What Happens When a CD Matures?
A certificate of deposit (CD) is a great way to make your money work for you. But if you want to get full value out of your CD, it’s important to know when it matures, what happens after it does so, and what your options are.
It’s always a good idea to have your money work for you. One way to do that is to open a certificate of deposit (CD). There are several variations of CDs you can open, ranging from traditional CDs to high-yield jumbo CDs to bump-up CDs, to name a few. But, regardless of the type, the gist is the same: you agree to leave your chunk of change untouched in an account for a set period — known as the CD term — and in exchange, your deposit accrues interest.
Once you’ve reached the end of your term, your CD has matured.
A maturity date is an important moment for those who hold CDs. Maturity means the CD has reached the end of its pre-determined fixed term — untouched — and you are now free to get your money back, interest and all, without paying any sort of early withdrawal penalties. This is the moment you’ve been waiting for.
Congratulations! You’ve reached the end of your term and your CD is now mature. Now what? While each issuing institution may differ, typically you’ll receive a notice informing you of your CD’s maturity as well as providing next steps — because you have options (more on that below) and you have a specific amount of time to choose one of these options. This timeframe is known as your mature CD’s grace period.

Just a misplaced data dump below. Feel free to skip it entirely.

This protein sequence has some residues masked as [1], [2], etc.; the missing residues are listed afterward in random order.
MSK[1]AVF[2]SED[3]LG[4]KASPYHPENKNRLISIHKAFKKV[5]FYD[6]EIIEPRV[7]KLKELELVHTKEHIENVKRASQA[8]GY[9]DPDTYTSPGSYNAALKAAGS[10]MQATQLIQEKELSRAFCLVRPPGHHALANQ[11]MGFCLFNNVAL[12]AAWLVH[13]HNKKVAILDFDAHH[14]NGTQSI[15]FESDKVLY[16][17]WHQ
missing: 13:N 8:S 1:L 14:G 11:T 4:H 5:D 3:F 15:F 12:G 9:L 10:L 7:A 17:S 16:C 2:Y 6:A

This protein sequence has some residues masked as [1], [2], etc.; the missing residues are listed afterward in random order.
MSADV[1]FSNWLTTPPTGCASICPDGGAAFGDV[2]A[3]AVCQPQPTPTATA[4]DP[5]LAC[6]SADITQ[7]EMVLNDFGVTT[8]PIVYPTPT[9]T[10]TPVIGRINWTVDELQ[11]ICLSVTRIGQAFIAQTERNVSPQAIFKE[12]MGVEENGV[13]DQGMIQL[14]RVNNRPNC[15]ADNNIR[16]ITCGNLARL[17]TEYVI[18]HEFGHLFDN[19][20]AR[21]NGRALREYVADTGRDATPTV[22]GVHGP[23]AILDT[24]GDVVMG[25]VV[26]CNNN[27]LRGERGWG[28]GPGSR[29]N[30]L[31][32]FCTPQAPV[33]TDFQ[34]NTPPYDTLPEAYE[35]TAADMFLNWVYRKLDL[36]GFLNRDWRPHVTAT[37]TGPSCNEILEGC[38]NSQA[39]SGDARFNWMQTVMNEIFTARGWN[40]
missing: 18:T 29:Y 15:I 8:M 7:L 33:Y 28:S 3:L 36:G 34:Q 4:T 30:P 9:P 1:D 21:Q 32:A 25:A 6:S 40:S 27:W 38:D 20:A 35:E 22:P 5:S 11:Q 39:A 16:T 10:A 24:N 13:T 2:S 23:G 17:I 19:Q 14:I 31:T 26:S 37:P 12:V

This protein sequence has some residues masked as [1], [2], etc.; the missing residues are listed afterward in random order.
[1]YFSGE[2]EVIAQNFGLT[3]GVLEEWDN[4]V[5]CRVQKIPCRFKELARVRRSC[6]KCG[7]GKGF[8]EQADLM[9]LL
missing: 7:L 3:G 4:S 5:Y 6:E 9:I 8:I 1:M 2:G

While the length of time may range from financial institution to institution, the concept behind a grace period is the same: it’s the amount of time — post maturity date — that you have to choose the next step for your CD (e.g., withdraw, rollover, etc.)
When a CD matures, you have options for your next steps. You can:
If you’re ready to collect your funds (perhaps you opened the account for a very specific purpose), you can close the CD and withdraw the cash plus its accrued interest. You are now free to do with the money what you wish.
You can roll the money from the matured CD into another CD of your choice, perhaps one with a higher rate or a different type. Looking to start a CD ladder? This is your option.
You can let the CD renew for the same term with the option of adding or withdrawing funds if you want.
Depending on the financial institution, the funds from the matured CD can be deposited into a savings, checking, or money market account.
The choice is yours. Just be sure to make that choice before the grace period is up.
Yes, you can close your CD before maturity. But consider the consequences of doing so.
CDs are generally viewed as low risk compared to some types of investments and have a higher return than other similar options like savings accounts. However, that return comes with the assumption that you don’t touch your money and let it mature for the pre-determined term. And if you decide to withdraw or close your CD early, then you will likely incur an early withdrawal penalty.
While they may vary by financial institution, early withdrawal penalties are typically stated as a period of interest. And calculating an early withdrawal penalty can depend on a few things:
- The stated penalty of your term
- Whether it’s calculated monthly or daily
- Whether it’s based on the full balance or the withdrawal amount
The penalty equation is:
Penalty = Withdrawal Amount x (Interest Rate/365 Days) x Number of Days’ Interest
So if you choose to close a CD early, not only will you be giving up the interest you would have earned, but you’ll also have to pay the equivalent of a certain number of days’ or months’ worth of interest, as determined by the bank and disclosed at time of account opening.
CDs are a great way to make your money work for you. They’re considered safe and secure and offer high rates of return. But it’s important to understand how they work and to know what happens — and what you plan to do — once they mature.
If you’re interested in exploring High-Yield Jumbo CD options, check out those offered by Credit One Bank.